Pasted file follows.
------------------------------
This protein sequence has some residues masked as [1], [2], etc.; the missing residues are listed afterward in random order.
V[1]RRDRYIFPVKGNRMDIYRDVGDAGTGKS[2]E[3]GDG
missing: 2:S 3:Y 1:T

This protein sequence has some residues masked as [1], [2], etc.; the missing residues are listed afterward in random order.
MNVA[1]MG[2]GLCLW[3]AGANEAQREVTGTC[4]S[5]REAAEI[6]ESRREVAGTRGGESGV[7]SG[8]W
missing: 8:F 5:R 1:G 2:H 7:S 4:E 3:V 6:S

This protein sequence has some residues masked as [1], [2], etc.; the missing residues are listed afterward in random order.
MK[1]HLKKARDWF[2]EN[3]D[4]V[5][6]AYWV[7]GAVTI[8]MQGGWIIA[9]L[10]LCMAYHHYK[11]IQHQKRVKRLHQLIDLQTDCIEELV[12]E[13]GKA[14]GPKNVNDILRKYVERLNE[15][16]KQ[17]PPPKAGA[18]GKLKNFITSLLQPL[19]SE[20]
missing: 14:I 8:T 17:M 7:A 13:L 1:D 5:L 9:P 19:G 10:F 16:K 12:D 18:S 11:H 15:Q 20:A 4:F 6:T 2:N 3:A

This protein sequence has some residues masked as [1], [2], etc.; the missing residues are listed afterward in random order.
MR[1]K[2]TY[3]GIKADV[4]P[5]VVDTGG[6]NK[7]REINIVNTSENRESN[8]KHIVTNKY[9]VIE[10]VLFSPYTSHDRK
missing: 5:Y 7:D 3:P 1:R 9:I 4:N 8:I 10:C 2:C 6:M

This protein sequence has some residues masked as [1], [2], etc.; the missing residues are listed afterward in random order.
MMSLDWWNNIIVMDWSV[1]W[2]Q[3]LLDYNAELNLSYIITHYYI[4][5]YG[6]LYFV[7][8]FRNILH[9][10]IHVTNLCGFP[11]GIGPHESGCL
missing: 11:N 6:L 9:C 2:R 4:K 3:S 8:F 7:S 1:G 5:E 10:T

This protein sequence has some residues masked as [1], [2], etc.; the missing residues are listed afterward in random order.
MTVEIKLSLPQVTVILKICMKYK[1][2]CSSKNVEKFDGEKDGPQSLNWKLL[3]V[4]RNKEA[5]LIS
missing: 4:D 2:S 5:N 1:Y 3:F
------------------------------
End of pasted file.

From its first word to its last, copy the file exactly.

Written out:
This protein sequence has some residues masked as [1], [2], etc.; the missing residues are listed afterward in random order.
V[1]RRDRYIFPVKGNRMDIYRDVGDAGTGKS[2]E[3]GDG
missing: 2:S 3:Y 1:T

This protein sequence has some residues masked as [1], [2], etc.; the missing residues are listed afterward in random order.
MNVA[1]MG[2]GLCLW[3]AGANEAQREVTGTC[4]S[5]REAAEI[6]ESRREVAGTRGGESGV[7]SG[8]W
missing: 8:F 5:R 1:G 2:H 7:S 4:E 3:V 6:S

This protein sequence has some residues masked as [1], [2], etc.; the missing residues are listed afterward in random order.
MK[1]HLKKARDWF[2]EN[3]D[4]V[5][6]AYWV[7]GAVTI[8]MQGGWIIA[9]L[10]LCMAYHHYK[11]IQHQKRVKRLHQLIDLQTDCIEELV[12]E[13]GKA[14]GPKNVNDILRKYVERLNE[15][16]KQ[17]PPPKAGA[18]GKLKNFITSLLQPL[19]SE[20]
missing: 14:I 8:T 17:M 7:A 13:L 1:D 5:L 9:P 19:G 10:F 16:K 12:D 18:S 11:H 15:Q 20:A 4:F 6:T 2:N 3:A

This protein sequence has some residues masked as [1], [2], etc.; the missing residues are listed afterward in random order.
MR[1]K[2]TY[3]GIKADV[4]P[5]VVDTGG[6]NK[7]REINIVNTSENRESN[8]KHIVTNKY[9]VIE[10]VLFSPYTSHDRK
missing: 5:Y 7:D 3:P 1:R 9:I 4:N 8:I 10:C 2:C 6:M

This protein sequence has some residues masked as [1], [2], etc.; the missing residues are listed afterward in random order.
MMSLDWWNNIIVMDWSV[1]W[2]Q[3]LLDYNAELNLSYIITHYYI[4][5]YG[6]LYFV[7][8]FRNILH[9][10]IHVTNLCGFP[11]GIGPHESGCL
missing: 11:N 6:L 9:C 2:R 4:K 3:S 8:F 7:S 1:G 5:E 10:T

This protein sequence has some residues masked as [1], [2], etc.; the missing residues are listed afterward in random order.
MTVEIKLSLPQVTVILKICMKYK[1][2]CSSKNVEKFDGEKDGPQSLNWKLL[3]V[4]RNKEA[5]LIS
missing: 4:D 2:S 5:N 1:Y 3:F